Almost three and a half years ago I was thrown into the world of the grieving parent. At the time, I was in a highly alert state, taking words that were said to me and dissecting them one by one. Sometimes people said things that I found confusing, and maybe even hurtful. I started reading…
“I wish I would get cancer and die in two weeks…” a profound statement that sent me to my knees from a grief stricken mother after losing her teenage son, her only child, in a tragic accident.
These words were spoken to me by a dear friend over a decade ago as tears flooded her eyes and streamed down her weary face. Sorrow dripped from her weeping eyes to her feet barely standing on the floor. I stood beside her in silence as I realized there was nothing I could say back to her. There was nothing I could offer her in exchange for what she was offering to me. I did not understand, I did not know her pain. I had no idea that one day I would.
Her words never left me. The pain in her eyes, the sorrow in her soul stayed with me through the years. I never forgot what she said, how she said it or the intensity that I felt throughout my body when she said it. I never forgot her or her son.
I remember the very first time I thought about her words after Matthew passed away and I gasped! I revisited my thoughts about what she said and as I understood it, I collapsed and wept for sorrow had also become my companion.
Her words affected me to the very core, long before I experienced the loss of my son.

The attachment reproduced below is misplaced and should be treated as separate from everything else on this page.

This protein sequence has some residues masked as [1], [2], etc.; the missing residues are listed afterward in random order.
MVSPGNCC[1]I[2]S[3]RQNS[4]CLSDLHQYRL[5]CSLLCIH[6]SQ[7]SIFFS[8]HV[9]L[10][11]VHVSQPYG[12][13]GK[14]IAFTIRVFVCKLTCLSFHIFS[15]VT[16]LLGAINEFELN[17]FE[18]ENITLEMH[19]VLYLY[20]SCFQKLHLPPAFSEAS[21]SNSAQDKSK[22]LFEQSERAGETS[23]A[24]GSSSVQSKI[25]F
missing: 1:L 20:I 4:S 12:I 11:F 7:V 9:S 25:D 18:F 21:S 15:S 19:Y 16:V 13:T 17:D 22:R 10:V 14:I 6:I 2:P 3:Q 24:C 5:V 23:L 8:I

Her words were powerful to me. Her words were powerful because she knew cancer was deadly and tragic, she knew the ugliness, the pain of this disease; she knew this disease claimed lives. She knew this disease rotted away internal organs causing painful and agonizing deaths. But there was no hesitation in her voice, she was firm in her words, death to her body would have been music to her soul. She was dying already, she was dying from grief.
She was desperate. Her words were not spoken lightly nor were they spoken in haste; they were spoken in pain and in grief. They were honest and raw. They were falling out of her heart.
She was desperate for relief from the pain of losing her son.
The very essence of her soul, her heart and her life were gone and I could see that. I could feel that. It seemed a death sentence for her would have been kinder than that of which she was going through. Oh, how that takes me to familiar places with my own grief.
Writing that and remembering my time spent with her after her son passed away sends chills down my body. Seeing that pain in her eyes and later in my life recognizing that same pain in the mirror really took me right back there to that moment with her.
It was then I saw grief differently, I saw grief as a disease that is deadly and capable of destroying a healthy body from the inside out. Grief is aggressive and often immune to treatments. The death of a child leaves this disease behind, this grief. It leaves a place in your heart, mind, body and soul that would welcome any physical pain to interrupt the emotional pain, even if for just a temporary moment.
It may not seem logical for someone to wish pain or something bad upon themselves, but then again friends, logic goes right out of the window when you stand beside a six foot hole in the ground where your child is going to be buried. That is what death feels like. Death while living…
This is what drove such a profound statement from a grieving mother.
This was her defense to his death.
Her defense to shield her very own heart from suffering any longer was praying God would have mercy on her heart and take her to heaven right away so she could be with her son, forever.
For years I have admired her courage to live after losing her son, but I know now more than ever, I admire her honesty to admit she didn’t want to.